At the Evening Prayer service, the 12 seminarians serving throughout the two days as altar servers were joined by special cross bearer, Deshaun Harris, 14, a freshman at Andrean High School and a parishioner at St. Mary of the Lake. “I served (Mass) all the time,” Harris said of his connection to Bishop Melczek. “He was everything to me, so generous, very protective. He gave his all.”

Harris said, “It meant a lot” to be asked to participate in the Evening Prayer, “because Bishop Dale helped our church so much and helped out all the (high) schools I was choosing from. When I shadowed (a student for a day) at Andrean, I felt like I belonged there, and I want to join the student ambassadors because I want to give others that same experience.”

As mourners approached his casket to pay their respects and say a prayer throughout Sunday afternoon, they admired not only the bishop’s mitre, but the medallions that signified his membership in the Equestrian Order of the Holy Sepulchre, and the episcopal ring that was a gift from his father, a jeweler, and contains a ruby, his mother’s birthstone.

The bishop emeritus wore an alb made by a group of religious sisters that came to Detroit from the Philippines, and a white vestment that he purchased for a past anniversary of his priestly ordination. “He always loved and cherished that alb,” said Father Plavcan, who called Bishop Melczek “a great shepherd to me.”

Wrapped around the bishop’ hands was “his personal rosary that he prayed every day, saying one decade in Polish to reflect his heritage. He prayed for the priesthood and for (religious) vocations,” noted Father Plavcan. “We also put in his breviary, the Litany of Hours that he prayed every single day. It was very important to him, and when he had his visual deficiency near the end, he struggled trying to read it. It contains some special holy cards from bishops and priests that he had known.”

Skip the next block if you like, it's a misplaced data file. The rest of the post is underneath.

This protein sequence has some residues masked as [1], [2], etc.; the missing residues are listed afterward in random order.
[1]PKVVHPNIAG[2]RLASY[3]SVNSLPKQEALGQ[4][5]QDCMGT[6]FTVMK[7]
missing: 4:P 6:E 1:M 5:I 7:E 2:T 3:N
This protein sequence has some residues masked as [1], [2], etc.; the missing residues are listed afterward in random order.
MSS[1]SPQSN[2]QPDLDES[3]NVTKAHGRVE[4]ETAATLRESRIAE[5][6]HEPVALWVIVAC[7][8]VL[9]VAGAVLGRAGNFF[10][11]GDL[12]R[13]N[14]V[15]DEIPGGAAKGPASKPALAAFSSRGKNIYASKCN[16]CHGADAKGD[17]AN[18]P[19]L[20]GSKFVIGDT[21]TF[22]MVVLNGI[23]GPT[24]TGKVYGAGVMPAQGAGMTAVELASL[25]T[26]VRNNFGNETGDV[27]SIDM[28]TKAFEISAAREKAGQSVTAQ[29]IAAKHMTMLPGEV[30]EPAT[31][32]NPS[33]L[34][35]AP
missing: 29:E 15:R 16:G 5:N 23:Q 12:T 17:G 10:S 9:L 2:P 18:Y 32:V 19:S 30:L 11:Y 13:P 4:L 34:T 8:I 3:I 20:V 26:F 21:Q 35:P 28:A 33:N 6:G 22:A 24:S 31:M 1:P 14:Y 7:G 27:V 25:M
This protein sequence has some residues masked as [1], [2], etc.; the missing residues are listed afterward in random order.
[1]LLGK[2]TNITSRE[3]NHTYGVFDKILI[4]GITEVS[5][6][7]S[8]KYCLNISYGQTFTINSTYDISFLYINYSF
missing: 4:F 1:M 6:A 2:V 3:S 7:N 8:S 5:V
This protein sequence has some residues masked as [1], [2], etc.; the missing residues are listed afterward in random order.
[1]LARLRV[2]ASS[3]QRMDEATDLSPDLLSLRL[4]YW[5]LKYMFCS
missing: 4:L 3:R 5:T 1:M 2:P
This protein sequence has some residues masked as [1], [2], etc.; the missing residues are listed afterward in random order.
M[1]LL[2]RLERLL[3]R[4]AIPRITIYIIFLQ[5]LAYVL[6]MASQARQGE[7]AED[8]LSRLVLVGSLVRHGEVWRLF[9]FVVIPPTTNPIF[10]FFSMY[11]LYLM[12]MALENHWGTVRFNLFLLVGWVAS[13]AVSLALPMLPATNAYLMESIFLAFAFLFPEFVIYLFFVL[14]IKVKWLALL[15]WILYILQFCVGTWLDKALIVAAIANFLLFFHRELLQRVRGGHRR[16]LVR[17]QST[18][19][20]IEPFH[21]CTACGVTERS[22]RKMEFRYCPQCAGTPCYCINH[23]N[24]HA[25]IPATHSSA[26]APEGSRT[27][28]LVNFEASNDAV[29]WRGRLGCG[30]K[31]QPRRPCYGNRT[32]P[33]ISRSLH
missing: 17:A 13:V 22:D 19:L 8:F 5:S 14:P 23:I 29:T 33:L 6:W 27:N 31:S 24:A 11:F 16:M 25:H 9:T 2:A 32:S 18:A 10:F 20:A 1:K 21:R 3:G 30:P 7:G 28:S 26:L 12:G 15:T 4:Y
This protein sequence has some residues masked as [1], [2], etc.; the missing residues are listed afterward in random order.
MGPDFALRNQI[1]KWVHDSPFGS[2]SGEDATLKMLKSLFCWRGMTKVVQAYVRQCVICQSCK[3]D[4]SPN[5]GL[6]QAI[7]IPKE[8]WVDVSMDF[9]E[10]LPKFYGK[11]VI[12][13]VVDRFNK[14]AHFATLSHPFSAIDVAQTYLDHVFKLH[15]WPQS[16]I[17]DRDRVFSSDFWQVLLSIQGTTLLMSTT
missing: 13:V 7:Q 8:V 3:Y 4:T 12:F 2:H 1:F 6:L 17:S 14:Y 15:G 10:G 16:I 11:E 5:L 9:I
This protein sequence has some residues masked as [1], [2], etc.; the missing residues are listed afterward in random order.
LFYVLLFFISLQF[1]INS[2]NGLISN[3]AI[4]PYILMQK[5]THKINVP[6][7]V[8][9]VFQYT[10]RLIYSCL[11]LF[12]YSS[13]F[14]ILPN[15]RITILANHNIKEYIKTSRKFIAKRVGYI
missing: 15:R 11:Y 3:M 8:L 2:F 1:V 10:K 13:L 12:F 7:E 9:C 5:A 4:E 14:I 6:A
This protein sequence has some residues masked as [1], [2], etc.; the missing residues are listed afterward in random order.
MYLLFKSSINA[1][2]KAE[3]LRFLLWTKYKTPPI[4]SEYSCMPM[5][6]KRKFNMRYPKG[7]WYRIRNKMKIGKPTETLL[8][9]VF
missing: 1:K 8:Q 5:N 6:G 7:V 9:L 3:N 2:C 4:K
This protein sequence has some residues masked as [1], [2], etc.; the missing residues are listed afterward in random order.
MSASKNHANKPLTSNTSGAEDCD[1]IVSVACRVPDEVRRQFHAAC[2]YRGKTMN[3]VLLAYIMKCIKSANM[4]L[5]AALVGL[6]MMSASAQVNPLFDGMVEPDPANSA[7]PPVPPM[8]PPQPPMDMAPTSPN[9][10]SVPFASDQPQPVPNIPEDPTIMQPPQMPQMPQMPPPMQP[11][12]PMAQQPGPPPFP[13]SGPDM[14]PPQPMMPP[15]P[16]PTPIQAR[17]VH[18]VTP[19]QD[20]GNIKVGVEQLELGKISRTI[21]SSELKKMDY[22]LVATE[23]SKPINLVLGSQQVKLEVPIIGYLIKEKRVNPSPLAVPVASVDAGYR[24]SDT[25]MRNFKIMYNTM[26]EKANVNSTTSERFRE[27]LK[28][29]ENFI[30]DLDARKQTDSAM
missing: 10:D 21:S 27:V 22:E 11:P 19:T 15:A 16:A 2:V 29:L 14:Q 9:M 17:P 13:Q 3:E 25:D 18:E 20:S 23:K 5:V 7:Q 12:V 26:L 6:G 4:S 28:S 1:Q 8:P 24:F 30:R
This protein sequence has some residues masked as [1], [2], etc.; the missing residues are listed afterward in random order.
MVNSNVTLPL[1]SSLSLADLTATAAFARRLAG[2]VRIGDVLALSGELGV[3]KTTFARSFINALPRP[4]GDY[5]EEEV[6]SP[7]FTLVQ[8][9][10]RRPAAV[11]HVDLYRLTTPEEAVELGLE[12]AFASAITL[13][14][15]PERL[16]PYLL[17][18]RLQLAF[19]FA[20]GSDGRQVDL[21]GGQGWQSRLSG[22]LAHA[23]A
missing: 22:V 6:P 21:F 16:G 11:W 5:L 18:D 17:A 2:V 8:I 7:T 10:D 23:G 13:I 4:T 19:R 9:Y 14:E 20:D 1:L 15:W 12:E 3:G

When his personal items were removed prior to the closing of the casket at his funeral the next day, it was noticeable that the attendant had a difficult time removing the rosary entwined in the bishop emeritus’ folded hands, as if he didn’t want to let go.

“He was so humble, and such a good shepherd,” said Lourdes Martinez, of Portage, a parishioner at St. Francis Xavier in Lake Station. “I remember the first time I attended a Mass celebrated by Bishop Melczek that I felt something special. I felt that I was in the presence of a holy person. It was a feeling of joy.”

Gary Mayor Jerome Prince attended the funeral and said afterwards that the death of Bishop Melczek represents “a loss not only to his family and the diocese, but to the entire City of Gary. He was committed to his faith and served with the excellence that we came to expect. Personally, I’m going to miss him as a friend.”

The Funeral Liturgy on Aug. 29 was preceded by Morning Prayer. celebrating the light of a new day and recalling the resurrection of the Lord. It was presided over by Father Kevin Huber, pastor of St. Mary in Crown Point and chancellor for the Diocese of Gary.

The Funeral Liturgy gives praise and thanks to God for Christ’s victory over sin and death, to commend the deceased to God’s tender mercy and compassion, and to seek strength in the proclamation of the Paschal Mystery.

“We entrust you to the care of the Lord,” said Bishop McClory following the committal service for Bishop Melczek in the east transept of the cathedral where his body, resting in a simple wooden casket, was entombed in a black granite sepulchre next to that of Gary’s first bishop, the Very Rev. Andrew G. Grutka, D.D., who died in 1993.

“Well done, good and faithful servant. (Matt 25:23),” added Bishop McClory.